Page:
As we implied earlier, mobile learning’s foundational axioms were situated in settings where mobile devices were scarce, fragile, difficult, expensive, where learning with mobiles was innovative and institutional (and research was the consequence of specific economic and political conditions) and where the research community’s mind-set was a legacy or inheritance from 1990s e-learning. Mobile learning, defined in general terms to be learning mediated by personal connected mobile digital technologies [19], has now ironically become static, stuck in institutions that are not moving forwards, doing what it did ten years ago but to ever-smaller audiences. Authors still refine their definitions of ‘mobile learning’, but our worry is that these all treat learning itself as unchanged and unchallenged [42]. While there is a plethora of different definitions, some key characteristics can be identified, namely that learning can be extended in terms of its reach or catchment and enhanced and enriched in terms of its experience [39] Implicit in these definitions is however little evidence that learning itself is changing as the nature of society changes together with its relation to technology within it. This is a key difference between the established ‘mobile learning’ paradigm and a world where mobiles, mobility and connectedness change what is learnt, how it is learnt, who it is learnt from, why it is learnt, where it is learnt and how this learning is used and valued, essentially how mobiles, mobility and connectedness change the epistemological foundations of our worlds and cultures.
On the second question, we are asking both, has it been of value to countries, communities and cultures, especially those most marginal and disadvantaged, and does it understand and represent those countries, communities and cultures, specifically in how they generate, share, evaluate, express, transform, manage, control and own the knowing and the finding out that form the foundations of their learning. That might in some senses be asking whether ‘mobile learning’ has a moral purpose rather than an intellectual purpose, which might in turn be asking whether in the current language of our funders whether it makes an ‘impact’ or just a ‘contribution to knowledge’.
We have addressed both these points elsewhere, but to reiterate briefly, the technologies of mobile learning, and also the policies and funding [36], are systematically skewed away from those languages and traditions, from those communities, countries and cultures most different and distant from the global and national norms [43] in terms of language, livelihoods, social interaction, social practices and values, both expressed explicitly as laws and tacitly as norms. The focus of ‘mobile learning’ research has mostly been enriching the learning experience of college and university students rather than primary school children and their parents, teachers and community members.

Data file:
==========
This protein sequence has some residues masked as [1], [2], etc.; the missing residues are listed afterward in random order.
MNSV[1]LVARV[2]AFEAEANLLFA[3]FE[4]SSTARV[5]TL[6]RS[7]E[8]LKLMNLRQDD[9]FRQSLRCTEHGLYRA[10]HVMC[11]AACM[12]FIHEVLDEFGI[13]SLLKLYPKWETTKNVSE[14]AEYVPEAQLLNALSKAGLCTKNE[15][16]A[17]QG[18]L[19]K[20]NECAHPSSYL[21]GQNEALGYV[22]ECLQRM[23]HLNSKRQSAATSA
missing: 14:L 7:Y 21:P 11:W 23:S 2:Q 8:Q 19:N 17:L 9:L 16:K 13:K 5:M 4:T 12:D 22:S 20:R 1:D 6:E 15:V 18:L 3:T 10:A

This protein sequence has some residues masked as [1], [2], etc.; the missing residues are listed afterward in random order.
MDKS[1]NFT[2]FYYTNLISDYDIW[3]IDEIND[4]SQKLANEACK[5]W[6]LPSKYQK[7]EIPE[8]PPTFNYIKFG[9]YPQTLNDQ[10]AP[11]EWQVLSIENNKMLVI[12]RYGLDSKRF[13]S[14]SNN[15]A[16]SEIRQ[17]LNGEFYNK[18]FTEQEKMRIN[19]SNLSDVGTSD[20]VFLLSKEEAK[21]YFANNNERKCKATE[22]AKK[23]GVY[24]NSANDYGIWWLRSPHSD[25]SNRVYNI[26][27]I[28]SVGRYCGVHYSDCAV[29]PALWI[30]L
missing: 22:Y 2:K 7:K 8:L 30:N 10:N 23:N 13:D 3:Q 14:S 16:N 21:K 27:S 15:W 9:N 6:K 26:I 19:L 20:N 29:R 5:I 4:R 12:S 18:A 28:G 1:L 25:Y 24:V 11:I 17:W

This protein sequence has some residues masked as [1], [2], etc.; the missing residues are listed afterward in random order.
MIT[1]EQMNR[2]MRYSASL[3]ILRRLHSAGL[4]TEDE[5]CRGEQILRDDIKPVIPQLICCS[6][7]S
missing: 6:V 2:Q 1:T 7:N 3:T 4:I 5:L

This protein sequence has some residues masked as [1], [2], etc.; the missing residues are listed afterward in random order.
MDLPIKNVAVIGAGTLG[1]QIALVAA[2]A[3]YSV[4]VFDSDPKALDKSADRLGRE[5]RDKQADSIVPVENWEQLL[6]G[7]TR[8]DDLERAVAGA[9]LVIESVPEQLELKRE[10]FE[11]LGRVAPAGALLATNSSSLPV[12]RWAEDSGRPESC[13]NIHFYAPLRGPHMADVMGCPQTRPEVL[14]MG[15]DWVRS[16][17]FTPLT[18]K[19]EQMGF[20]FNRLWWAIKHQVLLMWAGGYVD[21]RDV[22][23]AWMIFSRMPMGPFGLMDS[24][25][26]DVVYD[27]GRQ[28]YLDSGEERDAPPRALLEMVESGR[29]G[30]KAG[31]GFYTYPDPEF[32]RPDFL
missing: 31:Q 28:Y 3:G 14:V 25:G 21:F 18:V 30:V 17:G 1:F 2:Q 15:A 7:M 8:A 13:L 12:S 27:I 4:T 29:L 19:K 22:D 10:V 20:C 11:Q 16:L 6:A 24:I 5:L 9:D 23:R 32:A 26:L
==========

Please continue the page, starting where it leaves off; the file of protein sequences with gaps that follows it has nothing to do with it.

This is not to say that the mobile learning research community did not engage with indigenous or other marginal communities. It did, on many occasions, for example, Māori [48], Cree [49], aboriginal communities in Australia [50,51,52] and earlier, ‘travellers’, meaning circus folk and homeless people, in England [53], but this, to a greater or lesser extent, seemed to use ‘mobile learning’ as outreach or access for the mainstream education system rather than the integration of mobile technologies into local pedagogic and epistemological practices. There is, at best, an ambivalence between these two perspectives that hints at a paradigmatic uneasiness and a parallel with critiques of the inclusion, participation and opportunity agendas in UK and European higher education [13,54].
We should also note that early ‘mobile learning’ theorising was dominated by European names, though we should also recognise contributions from the highly sophisticated Pacific Rim (viz. [11,21,55]). This was, as we noted earlier, a consequence of the ‘mobile learning’ hot-spots and the funding and political environments which nurtured them. An antidote to these is now a growing decolonising movement [56,57], but this has not yet reached a position where individual cultures and communities have explored the interaction between mobile digital technology and many local and indigenous knowledge systems. This would however certainly be valuable because there is an argument that for fragile, peripheral and indigenous communities, cultures and languages, pervasive mobile technologies and everything that comes with them, represent the next recolonization of knowledge and epistemicide [40,58,59]. This is the epistemicidal threat we mentioned in our opening.